A written declaration should specify the children and tax years for which a custodial parent releases the claim (see Loffer, T.C. Memo. 2002-298). Specifically, if there are several children, and a custodial parent does not release all of them, a written declaration should clearly identify the ones the custodial parent will not claim as dependents. Likewise, if the custodial and noncustodial parents agree to claim a child as a dependent in alternate years, the years assigned to the noncustodial parent should be identifiable. A written declaration specifying "all future years" is treated as specifying the first tax year after the execution year and all subsequent years.

Taxpayers should carefully maintain a copy of the original Form 8332 or other written declaration. If the claim to the dependency exemption is released for more than one year, the noncustodial parent must attach the original release to the tax return for the immediate tax year and attach a copy of the release to subsequent tax returns. The Tax Court has held that the failure to attach a copy of a Form 8332 because the form was destroyed in a fire (Chamberlain, T.C. Memo. 2007-178) or irretrievable from previously filed tax returns (Vokovan, T.C. Memo. 2013-37) was not a legitimate excuse for the lack of a Form 8332.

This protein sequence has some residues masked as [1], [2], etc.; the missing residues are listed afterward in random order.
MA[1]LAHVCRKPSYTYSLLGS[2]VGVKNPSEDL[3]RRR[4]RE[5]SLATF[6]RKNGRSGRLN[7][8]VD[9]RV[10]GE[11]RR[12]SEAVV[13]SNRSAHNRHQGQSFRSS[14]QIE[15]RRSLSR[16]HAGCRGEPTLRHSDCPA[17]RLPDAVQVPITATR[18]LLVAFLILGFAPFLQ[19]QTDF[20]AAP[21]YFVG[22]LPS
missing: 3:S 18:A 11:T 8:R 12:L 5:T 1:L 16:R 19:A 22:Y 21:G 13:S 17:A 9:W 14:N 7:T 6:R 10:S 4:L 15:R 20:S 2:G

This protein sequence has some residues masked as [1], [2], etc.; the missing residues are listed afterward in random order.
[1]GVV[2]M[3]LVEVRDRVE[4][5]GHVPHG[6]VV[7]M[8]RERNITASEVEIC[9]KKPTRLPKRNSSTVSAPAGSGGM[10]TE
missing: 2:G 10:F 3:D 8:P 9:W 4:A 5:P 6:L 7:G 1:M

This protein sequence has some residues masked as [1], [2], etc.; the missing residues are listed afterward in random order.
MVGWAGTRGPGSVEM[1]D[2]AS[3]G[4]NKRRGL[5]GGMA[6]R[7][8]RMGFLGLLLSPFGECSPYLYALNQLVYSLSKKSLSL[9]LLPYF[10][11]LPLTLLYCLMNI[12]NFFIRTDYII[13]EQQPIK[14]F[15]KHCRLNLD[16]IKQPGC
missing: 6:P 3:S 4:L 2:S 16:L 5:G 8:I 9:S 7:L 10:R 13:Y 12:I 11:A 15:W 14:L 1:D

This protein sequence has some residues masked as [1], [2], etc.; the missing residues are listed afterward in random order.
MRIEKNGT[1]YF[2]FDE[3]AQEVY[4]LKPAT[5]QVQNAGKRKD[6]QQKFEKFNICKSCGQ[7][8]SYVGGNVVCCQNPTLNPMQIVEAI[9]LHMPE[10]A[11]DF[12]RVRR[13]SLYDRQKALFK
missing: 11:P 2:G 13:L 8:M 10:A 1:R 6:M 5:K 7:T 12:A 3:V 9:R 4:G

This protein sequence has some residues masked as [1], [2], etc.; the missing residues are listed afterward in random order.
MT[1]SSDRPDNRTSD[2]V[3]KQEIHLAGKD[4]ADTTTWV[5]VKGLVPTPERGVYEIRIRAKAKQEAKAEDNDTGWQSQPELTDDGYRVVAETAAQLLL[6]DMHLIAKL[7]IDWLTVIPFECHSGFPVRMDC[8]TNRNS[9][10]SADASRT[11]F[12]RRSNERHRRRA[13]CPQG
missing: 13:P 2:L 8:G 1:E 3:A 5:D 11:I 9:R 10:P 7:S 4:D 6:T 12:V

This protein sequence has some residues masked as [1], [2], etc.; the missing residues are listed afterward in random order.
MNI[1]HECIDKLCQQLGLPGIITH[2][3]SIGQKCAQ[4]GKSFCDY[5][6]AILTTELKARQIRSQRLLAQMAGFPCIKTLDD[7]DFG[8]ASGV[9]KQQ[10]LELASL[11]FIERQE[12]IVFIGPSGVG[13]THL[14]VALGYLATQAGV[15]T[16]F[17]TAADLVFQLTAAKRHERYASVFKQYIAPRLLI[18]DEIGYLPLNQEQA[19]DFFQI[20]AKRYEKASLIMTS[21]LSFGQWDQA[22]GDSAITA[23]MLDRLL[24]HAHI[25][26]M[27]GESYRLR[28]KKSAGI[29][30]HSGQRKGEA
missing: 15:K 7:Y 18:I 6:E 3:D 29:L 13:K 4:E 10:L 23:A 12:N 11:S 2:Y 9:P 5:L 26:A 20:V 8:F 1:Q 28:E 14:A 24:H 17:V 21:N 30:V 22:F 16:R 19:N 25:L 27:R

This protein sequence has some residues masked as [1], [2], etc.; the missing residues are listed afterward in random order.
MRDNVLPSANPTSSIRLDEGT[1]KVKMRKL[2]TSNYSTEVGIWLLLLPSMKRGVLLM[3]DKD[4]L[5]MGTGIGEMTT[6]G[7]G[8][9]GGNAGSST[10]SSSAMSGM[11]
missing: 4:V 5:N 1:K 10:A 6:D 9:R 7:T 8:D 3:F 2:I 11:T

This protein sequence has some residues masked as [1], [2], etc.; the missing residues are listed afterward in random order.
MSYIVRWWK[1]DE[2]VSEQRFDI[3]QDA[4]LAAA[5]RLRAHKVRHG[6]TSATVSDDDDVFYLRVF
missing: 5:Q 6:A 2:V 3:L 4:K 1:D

Be aware that the release of a claim to the dependency exemption can be revoked by the custodial parent and, regardless of a prior valid Form 8332 or conforming document, the noncustodial parent will lose the right to claim a dependency exemption. If this happens, and the custodial parent is required to provide a release, the noncustodial parent may pursue a remedy in state court for the custodial parent's failure to provide the release.